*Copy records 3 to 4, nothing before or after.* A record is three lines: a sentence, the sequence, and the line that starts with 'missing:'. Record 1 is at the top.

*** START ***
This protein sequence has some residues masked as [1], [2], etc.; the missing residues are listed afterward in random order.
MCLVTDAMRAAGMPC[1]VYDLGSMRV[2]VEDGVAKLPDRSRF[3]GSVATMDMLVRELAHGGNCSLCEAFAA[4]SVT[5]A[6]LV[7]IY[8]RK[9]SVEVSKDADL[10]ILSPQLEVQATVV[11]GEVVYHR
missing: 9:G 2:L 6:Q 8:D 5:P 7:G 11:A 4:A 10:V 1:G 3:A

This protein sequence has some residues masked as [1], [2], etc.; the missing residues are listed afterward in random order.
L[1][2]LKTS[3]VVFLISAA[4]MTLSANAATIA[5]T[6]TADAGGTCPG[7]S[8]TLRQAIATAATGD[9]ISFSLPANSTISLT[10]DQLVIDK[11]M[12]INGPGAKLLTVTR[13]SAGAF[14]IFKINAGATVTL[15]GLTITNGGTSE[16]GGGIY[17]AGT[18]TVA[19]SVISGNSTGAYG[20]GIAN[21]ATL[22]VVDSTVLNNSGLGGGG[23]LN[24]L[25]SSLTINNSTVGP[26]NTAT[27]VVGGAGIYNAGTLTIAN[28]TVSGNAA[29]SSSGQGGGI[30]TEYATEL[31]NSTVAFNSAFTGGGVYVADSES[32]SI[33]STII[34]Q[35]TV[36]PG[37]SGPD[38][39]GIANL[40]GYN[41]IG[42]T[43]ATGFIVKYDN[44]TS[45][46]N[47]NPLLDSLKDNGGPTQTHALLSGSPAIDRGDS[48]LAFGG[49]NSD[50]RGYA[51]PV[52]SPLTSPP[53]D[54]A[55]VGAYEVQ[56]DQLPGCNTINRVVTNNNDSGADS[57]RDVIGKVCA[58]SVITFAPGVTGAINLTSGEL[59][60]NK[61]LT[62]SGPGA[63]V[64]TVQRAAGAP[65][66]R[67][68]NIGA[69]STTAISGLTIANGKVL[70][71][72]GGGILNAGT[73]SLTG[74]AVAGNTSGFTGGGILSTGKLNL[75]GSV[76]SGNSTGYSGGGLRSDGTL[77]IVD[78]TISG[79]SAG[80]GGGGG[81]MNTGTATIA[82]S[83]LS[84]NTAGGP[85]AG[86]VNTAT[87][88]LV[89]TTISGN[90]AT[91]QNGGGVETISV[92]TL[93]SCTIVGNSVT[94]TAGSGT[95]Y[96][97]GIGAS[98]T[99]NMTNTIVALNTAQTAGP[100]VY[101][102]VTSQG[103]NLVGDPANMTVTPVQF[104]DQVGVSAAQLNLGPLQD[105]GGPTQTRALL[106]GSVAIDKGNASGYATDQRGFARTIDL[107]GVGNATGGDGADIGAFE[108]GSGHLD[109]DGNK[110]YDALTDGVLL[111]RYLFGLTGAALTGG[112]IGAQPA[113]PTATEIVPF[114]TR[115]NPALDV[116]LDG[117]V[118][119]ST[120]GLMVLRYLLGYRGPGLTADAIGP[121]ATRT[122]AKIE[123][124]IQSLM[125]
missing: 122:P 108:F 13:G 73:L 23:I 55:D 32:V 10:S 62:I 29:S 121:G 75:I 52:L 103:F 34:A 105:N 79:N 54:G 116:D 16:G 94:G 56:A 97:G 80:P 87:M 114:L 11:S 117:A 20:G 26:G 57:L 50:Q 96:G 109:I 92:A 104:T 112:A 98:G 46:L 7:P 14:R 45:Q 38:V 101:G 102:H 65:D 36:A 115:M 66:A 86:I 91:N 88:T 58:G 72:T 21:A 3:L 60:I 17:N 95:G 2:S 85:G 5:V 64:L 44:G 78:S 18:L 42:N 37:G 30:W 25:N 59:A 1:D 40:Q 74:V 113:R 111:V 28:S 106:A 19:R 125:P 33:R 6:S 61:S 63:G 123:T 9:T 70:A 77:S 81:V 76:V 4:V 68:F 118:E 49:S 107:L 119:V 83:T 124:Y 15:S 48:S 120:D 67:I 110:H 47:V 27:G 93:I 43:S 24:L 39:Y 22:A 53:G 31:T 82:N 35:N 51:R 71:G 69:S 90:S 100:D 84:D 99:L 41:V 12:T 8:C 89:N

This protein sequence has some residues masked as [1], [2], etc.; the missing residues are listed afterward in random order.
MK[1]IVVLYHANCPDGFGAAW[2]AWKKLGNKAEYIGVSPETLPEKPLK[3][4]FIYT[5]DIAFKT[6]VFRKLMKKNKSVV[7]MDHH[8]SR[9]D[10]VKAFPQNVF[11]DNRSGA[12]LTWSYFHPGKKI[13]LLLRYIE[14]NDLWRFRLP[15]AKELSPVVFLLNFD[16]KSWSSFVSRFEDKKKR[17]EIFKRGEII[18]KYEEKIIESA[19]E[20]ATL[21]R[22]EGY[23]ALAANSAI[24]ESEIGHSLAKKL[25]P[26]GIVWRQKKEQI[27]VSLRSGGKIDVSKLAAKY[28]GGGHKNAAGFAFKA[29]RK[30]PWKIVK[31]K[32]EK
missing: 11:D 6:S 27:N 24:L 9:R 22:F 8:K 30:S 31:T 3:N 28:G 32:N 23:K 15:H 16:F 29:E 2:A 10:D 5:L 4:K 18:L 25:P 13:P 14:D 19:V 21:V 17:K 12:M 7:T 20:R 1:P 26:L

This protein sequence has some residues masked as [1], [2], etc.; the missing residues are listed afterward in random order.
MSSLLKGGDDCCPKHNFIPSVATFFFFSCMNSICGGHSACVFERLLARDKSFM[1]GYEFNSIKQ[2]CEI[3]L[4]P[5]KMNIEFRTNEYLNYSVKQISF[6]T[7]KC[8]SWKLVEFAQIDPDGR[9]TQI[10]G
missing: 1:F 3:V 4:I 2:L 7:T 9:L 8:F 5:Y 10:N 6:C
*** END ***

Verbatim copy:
This protein sequence has some residues masked as [1], [2], etc.; the missing residues are listed afterward in random order.
MK[1]IVVLYHANCPDGFGAAW[2]AWKKLGNKAEYIGVSPETLPEKPLK[3][4]FIYT[5]DIAFKT[6]VFRKLMKKNKSVV[7]MDHH[8]SR[9]D[10]VKAFPQNVF[11]DNRSGA[12]LTWSYFHPGKKI[13]LLLRYIE[14]NDLWRFRLP[15]AKELSPVVFLLNFD[16]KSWSSFVSRFEDKKKR[17]EIFKRGEII[18]KYEEKIIESA[19]E[20]ATL[21]R[22]EGY[23]ALAANSAI[24]ESEIGHSLAKKL[25]P[26]GIVWRQKKEQI[27]VSLRSGGKIDVSKLAAKY[28]GGGHKNAAGFAFKA[29]RK[30]PWKIVK[31]K[32]EK
missing: 11:D 6:S 27:N 24:L 9:R 22:F 8:K 30:S 31:T 3:N 28:G 32:N 23:K 15:H 16:F 29:E 2:A 10:D 5:L 4:K 18:L 25:P 13:P 14:D 19:V 21:V 17:K 12:M 7:T 20:R 1:P 26:L

This protein sequence has some residues masked as [1], [2], etc.; the missing residues are listed afterward in random order.
MSSLLKGGDDCCPKHNFIPSVATFFFFSCMNSICGGHSACVFERLLARDKSFM[1]GYEFNSIKQ[2]CEI[3]L[4]P[5]KMNIEFRTNEYLNYSVKQISF[6]T[7]KC[8]SWKLVEFAQIDPDGR[9]TQI[10]G
missing: 1:F 3:V 4:I 2:L 7:T 9:L 8:F 5:Y 10:N 6:C